10 October 2014 - National Industrial Action on Monday 13 October - Update


North West Ambulance Service NHS Trust is asking the public to consider whether their 999 call on Monday 13 October is really necessary, and to assist in helping their communities by only calling for life-threatening emergencies.

The Trust is expecting to have to operate with a substantial reduction in its workforce during the hours of 0700 and 1100, due to a national strike, and this will undoubtedly put pressure on the Service and result in delays for some patients.

Director of Operations, Derek Cartwright comments: “We would like the public to always consider if calling 999 is necessary but it is particularly important they do so on Monday morning. We want to make sure that we are able to attend to those people who really need us as quickly as possible and so need to keep free what resources we have for those.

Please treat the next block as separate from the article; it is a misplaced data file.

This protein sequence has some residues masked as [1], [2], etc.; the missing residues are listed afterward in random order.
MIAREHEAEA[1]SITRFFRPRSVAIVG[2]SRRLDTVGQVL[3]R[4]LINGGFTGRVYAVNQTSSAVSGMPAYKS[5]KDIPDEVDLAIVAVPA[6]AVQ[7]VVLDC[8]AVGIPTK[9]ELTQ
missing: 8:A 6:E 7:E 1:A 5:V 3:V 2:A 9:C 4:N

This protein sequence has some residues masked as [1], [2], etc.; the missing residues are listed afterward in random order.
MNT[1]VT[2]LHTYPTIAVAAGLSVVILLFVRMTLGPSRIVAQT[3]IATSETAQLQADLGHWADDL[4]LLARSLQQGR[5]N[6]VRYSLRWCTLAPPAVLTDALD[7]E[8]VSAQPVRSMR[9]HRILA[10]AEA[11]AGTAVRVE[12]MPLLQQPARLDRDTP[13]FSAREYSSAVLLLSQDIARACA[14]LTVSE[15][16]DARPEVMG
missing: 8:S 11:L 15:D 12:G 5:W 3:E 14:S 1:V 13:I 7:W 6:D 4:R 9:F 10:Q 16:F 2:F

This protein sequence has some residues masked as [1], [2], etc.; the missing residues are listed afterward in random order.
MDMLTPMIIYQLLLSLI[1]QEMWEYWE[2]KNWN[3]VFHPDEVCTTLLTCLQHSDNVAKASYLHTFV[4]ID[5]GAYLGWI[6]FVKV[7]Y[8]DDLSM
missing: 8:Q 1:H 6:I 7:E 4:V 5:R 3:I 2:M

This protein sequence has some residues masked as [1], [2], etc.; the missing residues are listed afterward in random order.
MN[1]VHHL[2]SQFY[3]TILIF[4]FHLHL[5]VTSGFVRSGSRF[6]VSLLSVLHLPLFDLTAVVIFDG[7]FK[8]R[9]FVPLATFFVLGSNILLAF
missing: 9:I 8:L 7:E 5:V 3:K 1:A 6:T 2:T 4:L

“In line with usual procedures, we will be prioritising calls according to clinical need and those whose condition is not serious or life-threatening, will be advised to contact their GP or the 111 service or visit a walk-in centre or pharmacist.”

The Trust has negotiated with its three recognised trade unions and they have agreed that crews can attend Red 1 and Red 2 calls – these have a national target of eight minutes and are those which are or have the potential to quickly become, life-threatening.

However, a large percentage of patients who call for an ambulance can be dealt with more effectively in their local community by their GP, 111 or an Out of Hours Service. Real emergencies are considered to be, for example, when someone has chest pain, difficulty in breathing, severe abdominal pain, collapsed, severe bleeding, had a serious accident or fall, or overdosed.

Derek adds: “There is no doubt that with less people and vehicles on the road than usual, some patients are going to experience longer waits for an ambulance. I’d like the public to know we are doing everything we can to ensure we can respond to as many incidents as possible, but we urgently need their help and support.”